Show simple item record

dc.contributor.authorRichards, Russellen_US
dc.contributor.authorChaloupka, Milanien_US
dc.contributor.authorSano, Marcelloen_US
dc.contributor.authorTomlinson, Rodgeren_US
dc.date.accessioned2017-04-24T09:55:41Z
dc.date.available2017-04-24T09:55:41Z
dc.date.issued2011en_US
dc.date.modified2012-02-14T05:33:29Z
dc.identifier.issn03043800en_US
dc.identifier.doi10.1016/j.ecolmodel.2011.08.017en_US
dc.identifier.urihttp://hdl.handle.net/10072/42590
dc.description.abstractWe present here a copper speciation model that accounts for the long-term ('coastal-acidification') and short-term (daily and seasonal variation) variability in water pH and water temperature. The developed model is applied to a sub-tropical estuary (Moreton Bay, Australia) at a one hundred year time scale so that outputs are consistent with climate change projections. The model predicts that the mean cupric ion concentration (Cu2+) in the estuary will increase by 115% over the next 100 years as a result of the projected decrease in pH and increase in water temperature. Through calibration, the estimated concentration of copper-complexing dissolved organic matter (DOM) in the estuary is found to be 22.5 nM. An increase in the concentration of Cu2+, which is the most toxic and bioavailable form of copper, has implications for ecosystem health and may have a negative effect on the detoxifying capacity of DOM. Models that provide a framework for coupling biological, chemical and physical processes are important for providing a holistic perspective of coastal systems, especially for better understanding a system within the context of climatic and non-climatic drivers.en_US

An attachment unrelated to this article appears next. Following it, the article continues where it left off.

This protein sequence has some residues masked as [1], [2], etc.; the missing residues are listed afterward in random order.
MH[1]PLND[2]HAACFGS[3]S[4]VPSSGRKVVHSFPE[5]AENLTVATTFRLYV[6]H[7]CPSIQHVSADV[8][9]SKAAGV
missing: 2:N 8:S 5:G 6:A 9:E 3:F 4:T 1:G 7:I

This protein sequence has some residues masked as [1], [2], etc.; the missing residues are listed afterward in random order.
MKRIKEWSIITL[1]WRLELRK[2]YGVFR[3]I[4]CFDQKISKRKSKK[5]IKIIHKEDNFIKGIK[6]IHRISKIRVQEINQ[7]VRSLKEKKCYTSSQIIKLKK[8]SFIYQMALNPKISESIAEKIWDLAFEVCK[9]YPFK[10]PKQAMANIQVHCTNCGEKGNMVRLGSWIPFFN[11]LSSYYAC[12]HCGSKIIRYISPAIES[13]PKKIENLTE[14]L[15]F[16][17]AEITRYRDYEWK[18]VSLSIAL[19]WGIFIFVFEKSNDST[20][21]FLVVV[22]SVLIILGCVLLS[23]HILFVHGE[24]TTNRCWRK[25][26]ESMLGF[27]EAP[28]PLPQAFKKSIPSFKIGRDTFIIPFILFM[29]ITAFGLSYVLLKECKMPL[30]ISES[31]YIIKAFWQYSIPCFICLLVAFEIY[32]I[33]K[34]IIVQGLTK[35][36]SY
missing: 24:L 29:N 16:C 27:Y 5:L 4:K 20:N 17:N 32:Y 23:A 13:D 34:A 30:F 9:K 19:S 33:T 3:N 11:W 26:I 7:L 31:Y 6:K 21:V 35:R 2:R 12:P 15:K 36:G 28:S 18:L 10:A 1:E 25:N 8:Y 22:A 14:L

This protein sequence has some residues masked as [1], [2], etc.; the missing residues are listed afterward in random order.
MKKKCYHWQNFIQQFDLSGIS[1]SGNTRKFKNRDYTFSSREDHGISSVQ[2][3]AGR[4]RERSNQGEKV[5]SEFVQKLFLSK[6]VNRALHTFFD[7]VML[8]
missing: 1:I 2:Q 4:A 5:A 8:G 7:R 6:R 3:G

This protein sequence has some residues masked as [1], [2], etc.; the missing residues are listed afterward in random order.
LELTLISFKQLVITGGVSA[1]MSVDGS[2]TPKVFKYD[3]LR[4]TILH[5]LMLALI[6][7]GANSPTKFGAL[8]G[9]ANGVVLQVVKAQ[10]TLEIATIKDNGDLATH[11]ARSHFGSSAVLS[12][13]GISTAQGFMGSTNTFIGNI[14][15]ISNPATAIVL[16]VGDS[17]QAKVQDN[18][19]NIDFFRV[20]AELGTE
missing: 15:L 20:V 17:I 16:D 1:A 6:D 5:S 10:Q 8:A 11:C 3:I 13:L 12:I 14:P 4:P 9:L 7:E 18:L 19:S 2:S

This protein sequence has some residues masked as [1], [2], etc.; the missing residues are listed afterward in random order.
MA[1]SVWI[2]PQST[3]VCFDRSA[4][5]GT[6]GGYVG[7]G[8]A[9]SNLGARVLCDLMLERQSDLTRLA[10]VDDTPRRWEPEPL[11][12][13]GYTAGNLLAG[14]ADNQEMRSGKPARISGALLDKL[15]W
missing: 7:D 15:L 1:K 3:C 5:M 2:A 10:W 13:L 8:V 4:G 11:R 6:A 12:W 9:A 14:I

dc.description.peerreviewedYesen_US
dc.description.publicationstatusYesen_US
dc.languageEnglishen_US
dc.publisherElsevier BVen_US
dc.publisher.placeNetherlandsen_US
dc.relation.ispartofstudentpublicationNen_US
dc.relation.ispartofpagefrom3559en_US
dc.relation.ispartofpageto3567en_US
dc.relation.ispartofissue19en_US
dc.relation.ispartofjournalEcological Modellingen_US
dc.relation.ispartofvolume222en_US
dc.rights.retentionYen_US
dc.subject.fieldofresearchClimate Change Processesen_US
dc.subject.fieldofresearchEcological Impacts of Climate Changeen_US
dc.subject.fieldofresearchcode040104en_US
dc.subject.fieldofresearchcode050101en_US
dc.titleModelling the effects of 'coastal' acidification on copper speciationen_US
dc.typeJournal articleen_US
dc.type.descriptionC1 - Peer Reviewed (HERDC)en_US
dc.type.codeC - Journal Articlesen_US
gro.facultyGriffith Sciences, Griffith School of Environmenten_US
gro.date.issued2011
gro.hasfulltextNo Full Text


Files in this item

FilesSizeFormatView

There are no files associated with this item.

This item appears in the following Collection(s)

  • Journal articles
    Contains articles published by Griffith authors in scholarly journals.

Show simple item record